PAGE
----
Evoking their empathy, she asked, "Where are you supposed to urinate? They won't let you in restaurants because you're homeless? What are you supposed to do? Tell your body that you don't have to go? It's ten o'clock at night and you've knocked on the door asking for shelter, and the city says there's no room at the inn? How are you supposed to not sleep from ten at night until six in the morning? How are you supposed to keep awake?"

With homelessness far worse today, Angela tells me, "My God! Walking into the Library the other night, you step over three people sleeping on vents with urine all over their pants. It's a crisis."

Recently, Gavin Newsom was criticized for promising slots in SROs and subsidized housing, but not delivering the spaces. I asked Alioto how she would avoid this criticism. She responded that every homeless person has local, state, and federal money potentially available for which they may not know how to apply.

"Remember, this money is like a chit on their head," Alioto emphasized, available for grant writers, people who understand how to get the most from state and federal funding. That money will go to people working to enlarge their programs for more recipients in city programs like the Tom Waddell Clinic, or one of the 400 existing programs addressing homelessness such as Progress Foundation, Walden House, or Hamilton Center for Families. Alioto said she would fund only programs with a 65% success rate in taking people off the street.

In her proposed system, workers and volunteers go to the streets, pick up people, and bring them to a triage center. They would stay two hours with triage center experts and grant writers who identify and attend "one by one" to each individual, responding to the particular problems of veterans, the disabled, mental illness, triple diagnosis, women, children, families. The person then would be triaged out to the program that addresses their specific needs. "Tara, 62 years old on heroin, is a lot different than Sarah 20, homeless two weeks," she said.

"How much money is available to implement San Francisco Cares?" I asked. Alioto said, "According to Budget Analyst, Harvey Rose, they presently spend $200 million dollars." She affirmed that this and other monies would be available to her approximately 20 grant writers within her first Mayoral year. "All sorts of money is available for the City that isn't gotten," she said. "We miss deadlines. We don't apply for the grant applications. We are just not efficient."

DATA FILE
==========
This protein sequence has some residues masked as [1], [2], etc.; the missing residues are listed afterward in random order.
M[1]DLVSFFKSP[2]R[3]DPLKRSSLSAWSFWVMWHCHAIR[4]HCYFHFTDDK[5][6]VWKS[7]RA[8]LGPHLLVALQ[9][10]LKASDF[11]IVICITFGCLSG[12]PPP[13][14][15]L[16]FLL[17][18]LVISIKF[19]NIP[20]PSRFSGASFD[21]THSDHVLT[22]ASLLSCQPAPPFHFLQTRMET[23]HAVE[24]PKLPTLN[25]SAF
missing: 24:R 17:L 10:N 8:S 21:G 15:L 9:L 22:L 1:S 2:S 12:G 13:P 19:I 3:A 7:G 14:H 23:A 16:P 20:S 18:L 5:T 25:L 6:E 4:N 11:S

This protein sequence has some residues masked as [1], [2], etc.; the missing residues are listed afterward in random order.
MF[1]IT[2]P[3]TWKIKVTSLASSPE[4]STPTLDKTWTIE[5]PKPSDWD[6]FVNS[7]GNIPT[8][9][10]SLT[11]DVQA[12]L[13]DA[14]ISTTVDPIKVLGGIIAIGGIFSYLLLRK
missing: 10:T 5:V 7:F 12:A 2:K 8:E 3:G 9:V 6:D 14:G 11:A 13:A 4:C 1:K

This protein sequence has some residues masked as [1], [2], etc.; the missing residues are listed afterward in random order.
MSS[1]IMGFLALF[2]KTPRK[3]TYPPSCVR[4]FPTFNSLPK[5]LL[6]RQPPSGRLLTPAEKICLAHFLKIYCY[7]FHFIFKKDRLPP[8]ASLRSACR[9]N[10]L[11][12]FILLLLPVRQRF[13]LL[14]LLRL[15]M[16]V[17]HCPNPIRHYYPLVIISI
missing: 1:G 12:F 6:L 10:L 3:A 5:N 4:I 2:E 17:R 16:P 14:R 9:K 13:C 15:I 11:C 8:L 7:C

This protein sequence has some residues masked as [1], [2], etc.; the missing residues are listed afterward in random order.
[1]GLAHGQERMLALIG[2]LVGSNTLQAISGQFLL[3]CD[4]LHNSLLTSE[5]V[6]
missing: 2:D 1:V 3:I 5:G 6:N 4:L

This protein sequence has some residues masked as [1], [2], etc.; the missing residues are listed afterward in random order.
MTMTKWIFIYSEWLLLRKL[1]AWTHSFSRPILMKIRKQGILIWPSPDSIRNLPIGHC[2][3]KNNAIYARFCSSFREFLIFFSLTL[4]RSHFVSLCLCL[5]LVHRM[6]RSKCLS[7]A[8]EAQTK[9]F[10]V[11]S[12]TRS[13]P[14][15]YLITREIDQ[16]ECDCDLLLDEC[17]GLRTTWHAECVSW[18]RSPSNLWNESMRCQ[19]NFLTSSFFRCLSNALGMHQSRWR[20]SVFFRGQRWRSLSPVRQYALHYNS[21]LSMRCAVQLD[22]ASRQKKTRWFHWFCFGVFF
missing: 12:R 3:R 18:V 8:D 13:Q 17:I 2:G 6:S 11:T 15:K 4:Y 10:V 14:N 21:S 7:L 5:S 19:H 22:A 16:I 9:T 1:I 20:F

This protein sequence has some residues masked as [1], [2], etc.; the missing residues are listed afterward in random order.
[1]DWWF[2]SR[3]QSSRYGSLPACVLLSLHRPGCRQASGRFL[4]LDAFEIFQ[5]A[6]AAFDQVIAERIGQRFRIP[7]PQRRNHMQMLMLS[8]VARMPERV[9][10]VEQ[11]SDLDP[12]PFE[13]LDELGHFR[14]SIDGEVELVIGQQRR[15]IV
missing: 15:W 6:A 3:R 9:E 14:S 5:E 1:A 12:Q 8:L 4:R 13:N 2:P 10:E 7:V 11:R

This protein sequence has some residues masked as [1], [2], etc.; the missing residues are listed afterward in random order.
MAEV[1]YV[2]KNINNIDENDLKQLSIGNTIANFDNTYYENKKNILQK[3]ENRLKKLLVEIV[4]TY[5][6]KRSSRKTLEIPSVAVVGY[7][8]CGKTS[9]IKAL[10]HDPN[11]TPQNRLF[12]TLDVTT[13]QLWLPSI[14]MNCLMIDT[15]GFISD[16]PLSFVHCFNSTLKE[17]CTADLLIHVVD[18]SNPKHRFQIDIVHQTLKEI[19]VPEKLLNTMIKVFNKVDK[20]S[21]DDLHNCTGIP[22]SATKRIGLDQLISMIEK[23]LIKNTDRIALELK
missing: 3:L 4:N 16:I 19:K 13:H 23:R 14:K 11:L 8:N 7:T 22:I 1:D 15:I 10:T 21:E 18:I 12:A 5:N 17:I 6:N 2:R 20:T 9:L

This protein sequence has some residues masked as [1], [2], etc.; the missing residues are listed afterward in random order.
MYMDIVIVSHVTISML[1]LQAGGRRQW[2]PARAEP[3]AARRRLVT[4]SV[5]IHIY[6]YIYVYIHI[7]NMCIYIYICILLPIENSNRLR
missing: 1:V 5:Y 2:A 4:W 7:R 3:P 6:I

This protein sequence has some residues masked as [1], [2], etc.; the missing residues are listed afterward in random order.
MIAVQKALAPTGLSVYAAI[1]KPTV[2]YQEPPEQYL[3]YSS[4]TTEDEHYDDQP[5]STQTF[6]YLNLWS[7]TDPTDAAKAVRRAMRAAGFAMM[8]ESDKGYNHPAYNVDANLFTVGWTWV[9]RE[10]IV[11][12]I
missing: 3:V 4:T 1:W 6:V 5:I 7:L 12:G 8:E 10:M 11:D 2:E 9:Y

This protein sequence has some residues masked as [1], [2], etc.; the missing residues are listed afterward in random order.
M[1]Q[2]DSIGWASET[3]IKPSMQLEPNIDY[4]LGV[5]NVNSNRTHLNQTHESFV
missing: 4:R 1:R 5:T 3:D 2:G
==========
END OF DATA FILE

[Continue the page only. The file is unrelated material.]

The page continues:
Alioto said some homeless advocates do not believe in closing shelters, but she does. Shelters are a nightmare, she said, adding that homeless people should go into short-term programs, and then long-term housing.

I asked what she would do about the long waiting lists for drug recovery programs, subsidized housing, and SROs? She answered that enlarging effective existing programs, like St. Anthony's, would end long waiting lists.

When asked who is ultimately responsible for homelessness, Alioto replied, "The Federal Government. It's a dollar-making obsessed society. It's not about taking care of the poor. It's about how much money can I making doing this."

Alioto stated that politicians who scapegoat and criminalize unhoused people are "absolutely" responsible for homelessness. "Gavin Newsom is the leader," she charged. "What he is doing is unconscionable. He is trying to make his name famous."

She castigated Newsom for his unconstitutional panhandling Proposition M. It guilt-trips people, saying they kill panhandlers by giving them drug money. "It gives him an opportunity to bash homeless people again instead of doing something about taking them off the street."

What does she think of the position of the business community, that the homeless drive away tourists, causing the economic downturn in San Francisco?

She indicated that lack of tourism has to do with 911, people losing jobs, the economy, with giving 87 billion dollars to George Bush so more people can die. "Homeless people did not cause the economic downturn, but they do drive people away," she stated.

"Should the Hotel Council be doing negative advertising? No! What planet are they on? Should the Hotel Council be addressing the issue? Yes!" Instead of constantly complaining, she insisted, they should address the issue, sit down with other people and get the job done."